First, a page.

Three local school districts are about to start diversifying their classroom literature.
Pop the Bubble, an organization that empowers children to embrace diversity through education, empathy and action, has partnered with Pages bookstore in Manhattan Beach to provide Manhattan Beach Unified School District, El Segundo Unified and Hermosa Beach City School District with class resources more representative of all students.
Redondo Beach Unified respectfully declined to join as that district is setting up its own equality committee, said Allison Hales, a Pop the Bubble board member and Manhattan Beach resident. RBUSD said it was interested in being involved in future initiatives, said Hales.
The initiative, Read it Like you Mean it, aims to fill local elementary and middle schools classrooms with books more reflective of diverse student voices.
To start, Pages has identified three children’s books that support critical conversations on anti-racism and social justice:
- "Sulwe,” a picture book on colorism and self-esteem, by Lupita Nyong’o, the first Kenyan and
Mexican actress to win an Academy Award;
- “The Undefeated,” by Kwame Alexander, an ode to Black American triumph and tribulation; and
- "We Rise, We Resist, We Raise Our Voices," by Wade Hudson, an anthology of poems, essays and art by children's authors and illustrators exploring the question: "What do we tell our children when the world seems bleak, and prejudice and racism run rampant?"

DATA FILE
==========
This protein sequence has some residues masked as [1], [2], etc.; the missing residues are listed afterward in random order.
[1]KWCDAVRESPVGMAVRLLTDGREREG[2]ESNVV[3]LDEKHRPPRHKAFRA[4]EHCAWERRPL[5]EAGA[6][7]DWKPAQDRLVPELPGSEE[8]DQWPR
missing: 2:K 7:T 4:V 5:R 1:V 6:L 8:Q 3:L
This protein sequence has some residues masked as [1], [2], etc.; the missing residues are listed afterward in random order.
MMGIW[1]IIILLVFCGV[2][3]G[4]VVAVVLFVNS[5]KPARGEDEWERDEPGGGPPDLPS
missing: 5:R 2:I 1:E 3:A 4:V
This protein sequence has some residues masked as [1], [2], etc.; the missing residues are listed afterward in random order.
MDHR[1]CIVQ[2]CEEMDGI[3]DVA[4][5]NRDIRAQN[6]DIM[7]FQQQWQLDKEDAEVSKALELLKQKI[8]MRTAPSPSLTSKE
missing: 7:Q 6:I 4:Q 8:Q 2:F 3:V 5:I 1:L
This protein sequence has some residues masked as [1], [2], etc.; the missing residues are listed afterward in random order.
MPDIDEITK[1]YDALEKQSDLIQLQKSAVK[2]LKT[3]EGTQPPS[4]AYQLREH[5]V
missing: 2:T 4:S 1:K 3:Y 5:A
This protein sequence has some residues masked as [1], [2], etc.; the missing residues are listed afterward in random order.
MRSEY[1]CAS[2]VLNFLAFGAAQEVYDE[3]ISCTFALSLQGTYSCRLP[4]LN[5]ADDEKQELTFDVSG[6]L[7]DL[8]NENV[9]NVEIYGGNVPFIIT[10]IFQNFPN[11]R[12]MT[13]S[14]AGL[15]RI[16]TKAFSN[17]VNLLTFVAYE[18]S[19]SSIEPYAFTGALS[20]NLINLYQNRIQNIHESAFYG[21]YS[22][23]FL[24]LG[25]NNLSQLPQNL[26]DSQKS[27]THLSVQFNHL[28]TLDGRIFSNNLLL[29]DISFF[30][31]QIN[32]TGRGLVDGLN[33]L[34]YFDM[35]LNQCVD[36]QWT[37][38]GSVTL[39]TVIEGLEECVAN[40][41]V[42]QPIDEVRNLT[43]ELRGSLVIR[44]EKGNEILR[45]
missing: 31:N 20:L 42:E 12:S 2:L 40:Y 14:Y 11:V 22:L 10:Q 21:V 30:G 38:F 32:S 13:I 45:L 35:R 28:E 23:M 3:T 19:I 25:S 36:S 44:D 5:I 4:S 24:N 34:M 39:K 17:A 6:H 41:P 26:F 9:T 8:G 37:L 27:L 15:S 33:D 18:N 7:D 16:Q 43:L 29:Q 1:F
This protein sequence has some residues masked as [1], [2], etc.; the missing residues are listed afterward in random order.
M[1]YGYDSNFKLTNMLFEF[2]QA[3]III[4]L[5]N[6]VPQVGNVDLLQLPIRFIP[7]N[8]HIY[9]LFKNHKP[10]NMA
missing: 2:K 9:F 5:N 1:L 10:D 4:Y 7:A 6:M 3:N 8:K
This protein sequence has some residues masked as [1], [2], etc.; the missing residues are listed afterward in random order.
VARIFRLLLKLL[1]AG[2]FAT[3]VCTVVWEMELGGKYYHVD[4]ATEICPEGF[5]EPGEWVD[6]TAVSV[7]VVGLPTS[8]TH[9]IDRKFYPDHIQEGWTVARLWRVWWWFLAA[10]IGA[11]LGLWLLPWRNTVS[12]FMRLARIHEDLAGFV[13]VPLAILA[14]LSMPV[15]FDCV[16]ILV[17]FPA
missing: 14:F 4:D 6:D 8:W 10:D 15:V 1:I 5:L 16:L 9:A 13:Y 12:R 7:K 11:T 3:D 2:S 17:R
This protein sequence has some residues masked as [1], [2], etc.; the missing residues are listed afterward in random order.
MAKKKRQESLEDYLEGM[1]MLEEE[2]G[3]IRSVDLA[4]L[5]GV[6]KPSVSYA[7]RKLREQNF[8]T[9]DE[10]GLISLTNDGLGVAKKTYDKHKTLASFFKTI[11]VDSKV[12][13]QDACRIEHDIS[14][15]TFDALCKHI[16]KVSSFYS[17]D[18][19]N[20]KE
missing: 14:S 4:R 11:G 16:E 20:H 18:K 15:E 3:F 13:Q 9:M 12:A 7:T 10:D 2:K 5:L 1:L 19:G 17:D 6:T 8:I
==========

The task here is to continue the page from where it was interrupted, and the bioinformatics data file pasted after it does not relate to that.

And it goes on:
Pop the Bubble is trying to raise $10,000 by Sept. 30, the last day of National Literacy Month. Donations made on Pop the Bubble’s website will go toward distributing books in local schools that support diversity and inclusion. All the books for the schools will be purchased from the local, woman-owned bookstore.
The organization's goal is to educate young people to connect and reflect on perspectives and life experiences different from their own.
On top of the books, teachers will also receive lesson plans that will help them engage in thoughtful discussions with their students, giving educators a more rounded idea of how to connect with students of all backgrounds.
"The book drive is directly aligned with our efforts to bring diverse literature, voices and stories into our classrooms in order to promote inclusive learning environments for our students," Melissa Moore, Superintendent of El Segundo Unified wrote by email. "These books will further support educating our students to build a more just and compassionate world moving forward."
"I appreciate that they're thinking about how to make initiatives for greater diversity and understanding the dynamics of what's happening in the classroom," said Jason Johnson, Superintendent of Hermosa Beach City School District. Pop the Bubble is being "more strategic about what's going into classroom libraries."
"It's a good step (in) figuring out ways to get involved and support this movement (and it's) something districts can do easily," Johnson added.
Phase two of the book drive, Share it Like you Mean it, from Oct. 1-31, will ask businesses to match the previous month's donations to increase availability of literature in under-served schools.
To donate to the fundraiser, visit popthebubble2020.com.